Lawmakers claim privacy rights are being lost in the focus on homeland security.
A group of U.S. House Democrats upped the pressure on Oct. 2 on the nations major telecom carriers to account for their alleged complicity in turning over unauthorized telephone and e-mail records to national intelligence agencies, including the National Security Agency and the FBI.
In letters sent to AT&T, BellSouth, Verizon and Qwest, the lawmakers requested the telecoms provide Congress with a detailed account of their dealings with the NSA, including the installation of any equipment on their networks designed to intercept Internet traffic. Democratic Representatives John Dingell and Bart Stupak, both of Michigan, and Rep. Ed Markey of Massachusetts signed the letters.
"As reports about government intelligence agencies running roughshod over telecommunications privacy laws continue to surface, I have grown more and more concerned that the rights of consumers are being lost in shuffle," Markey said in a statement. "Protecting the homeland is vital, but such efforts should not undermine the essential privacy rights of American citizens."
AT&T, Verizon and BellSouth have all been singled out in a number of accounts as providing the NSA with access to millions of customers telephone records without the customers knowledge or consent. Allegedly, Qwest was also approached by the NSA but refused to cooperate. The Bush administration has admitted the program existed, but has been vague on other details.
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Under the Foreign Intelligence Surveillance Act, the FBI may use what is known as National Security Letters to obtainwithout judicial reviewthe records of businesses, including telephone companies and Internet service providers. In a March report, the Department of Justices Inspector General found the FBI improperly obtained the telephone records and subscriber information from three telephone companies.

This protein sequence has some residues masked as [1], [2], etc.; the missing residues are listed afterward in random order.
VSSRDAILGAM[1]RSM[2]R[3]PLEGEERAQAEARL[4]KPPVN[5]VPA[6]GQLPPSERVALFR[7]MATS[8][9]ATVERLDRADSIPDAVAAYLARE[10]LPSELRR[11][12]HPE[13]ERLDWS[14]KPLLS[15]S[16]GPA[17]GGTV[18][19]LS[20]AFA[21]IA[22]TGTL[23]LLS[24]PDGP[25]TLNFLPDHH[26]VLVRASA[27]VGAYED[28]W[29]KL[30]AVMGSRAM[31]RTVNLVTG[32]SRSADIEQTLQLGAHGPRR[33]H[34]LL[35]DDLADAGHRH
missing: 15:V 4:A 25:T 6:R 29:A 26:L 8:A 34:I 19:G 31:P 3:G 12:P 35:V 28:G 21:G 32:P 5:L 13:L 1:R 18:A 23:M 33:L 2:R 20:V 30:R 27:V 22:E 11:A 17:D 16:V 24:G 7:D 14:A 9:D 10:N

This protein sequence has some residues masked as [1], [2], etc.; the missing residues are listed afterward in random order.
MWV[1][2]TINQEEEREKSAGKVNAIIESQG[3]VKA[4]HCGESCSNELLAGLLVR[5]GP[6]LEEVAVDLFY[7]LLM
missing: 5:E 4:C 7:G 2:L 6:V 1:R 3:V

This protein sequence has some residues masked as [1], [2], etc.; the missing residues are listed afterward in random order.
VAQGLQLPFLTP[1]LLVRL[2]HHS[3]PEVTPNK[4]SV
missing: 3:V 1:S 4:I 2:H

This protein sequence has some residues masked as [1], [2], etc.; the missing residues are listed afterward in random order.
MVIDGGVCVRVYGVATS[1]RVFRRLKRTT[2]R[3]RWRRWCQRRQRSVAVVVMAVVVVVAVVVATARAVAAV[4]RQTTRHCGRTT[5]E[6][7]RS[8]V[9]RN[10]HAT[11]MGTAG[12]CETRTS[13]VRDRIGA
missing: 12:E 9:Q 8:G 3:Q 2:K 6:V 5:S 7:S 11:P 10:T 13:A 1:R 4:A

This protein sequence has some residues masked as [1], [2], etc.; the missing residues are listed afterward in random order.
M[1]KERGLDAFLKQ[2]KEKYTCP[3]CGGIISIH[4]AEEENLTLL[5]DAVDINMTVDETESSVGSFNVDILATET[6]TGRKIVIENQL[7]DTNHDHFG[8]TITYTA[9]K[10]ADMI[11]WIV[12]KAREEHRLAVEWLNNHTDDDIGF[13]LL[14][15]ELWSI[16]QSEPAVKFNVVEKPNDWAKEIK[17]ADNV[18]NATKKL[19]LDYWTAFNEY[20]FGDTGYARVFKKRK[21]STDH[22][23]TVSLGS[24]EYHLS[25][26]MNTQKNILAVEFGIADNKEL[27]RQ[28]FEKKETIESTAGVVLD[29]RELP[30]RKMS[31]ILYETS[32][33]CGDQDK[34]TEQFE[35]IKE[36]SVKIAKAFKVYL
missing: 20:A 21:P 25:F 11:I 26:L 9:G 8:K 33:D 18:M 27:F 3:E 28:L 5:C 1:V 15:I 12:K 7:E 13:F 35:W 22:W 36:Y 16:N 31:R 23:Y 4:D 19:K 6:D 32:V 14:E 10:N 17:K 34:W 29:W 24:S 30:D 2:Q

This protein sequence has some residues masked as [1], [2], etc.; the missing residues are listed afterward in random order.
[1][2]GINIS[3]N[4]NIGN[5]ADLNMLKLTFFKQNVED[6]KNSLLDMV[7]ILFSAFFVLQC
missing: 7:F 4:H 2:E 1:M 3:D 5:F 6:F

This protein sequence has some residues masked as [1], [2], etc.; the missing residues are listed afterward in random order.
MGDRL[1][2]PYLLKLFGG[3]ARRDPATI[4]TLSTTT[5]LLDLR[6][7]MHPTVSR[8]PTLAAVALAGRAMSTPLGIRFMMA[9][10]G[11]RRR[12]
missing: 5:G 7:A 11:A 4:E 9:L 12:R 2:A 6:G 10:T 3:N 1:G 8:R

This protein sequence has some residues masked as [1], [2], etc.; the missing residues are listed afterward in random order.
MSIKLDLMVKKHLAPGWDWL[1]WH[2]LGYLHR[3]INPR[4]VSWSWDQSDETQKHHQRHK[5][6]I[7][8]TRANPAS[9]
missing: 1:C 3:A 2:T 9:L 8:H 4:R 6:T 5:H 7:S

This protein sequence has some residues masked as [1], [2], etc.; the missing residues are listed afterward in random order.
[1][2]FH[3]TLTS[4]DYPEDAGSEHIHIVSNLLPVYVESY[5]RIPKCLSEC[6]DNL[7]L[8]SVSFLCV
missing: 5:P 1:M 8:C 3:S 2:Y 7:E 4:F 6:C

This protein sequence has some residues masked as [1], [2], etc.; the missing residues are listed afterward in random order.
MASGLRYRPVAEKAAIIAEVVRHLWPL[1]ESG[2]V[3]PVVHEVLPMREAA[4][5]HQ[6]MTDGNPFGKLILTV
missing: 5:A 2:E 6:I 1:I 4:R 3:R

"Since the Bush administration has been unwilling to discuss adequately this situation, I hope these telecommunications companies will be more forthcoming about the circumstances in which they have disclosed consumer information," Markey said.
In a separate letter sent Sept. 12, Markey wrote to Federal Communications Commission Chairman Kevin Martin urging him to launch an investigation into possible telecommunications privacy laws violations by the NSA and other entities. In March, Martin wrote then Attorney General Alberto Gonzales about the legality of the FCC investigating any privacy violations.
"Such an investigation would require the disclosure of classified information, and the United States has consistently opposed such disclosure in both litigation and administrative proceedings," Martin wrote to Gonzales on March 6. "However, out of an abundance of caution and in light of renewed requests
that the FCC commence an investigation, I ask you to confirm the United States view of the propriety of the FCC investigating these allegations."
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Gonzales never replied to the letter.
"The continued reports of government intelligence agencies circumventing privacy laws make it clear that the FCC should not wait any longer to initiate an investigation," Markey said. "The FCC, as an independent agency, has a duty to help get to the bottom of what has transpired between the Bush administration and our nations major telephone companies."
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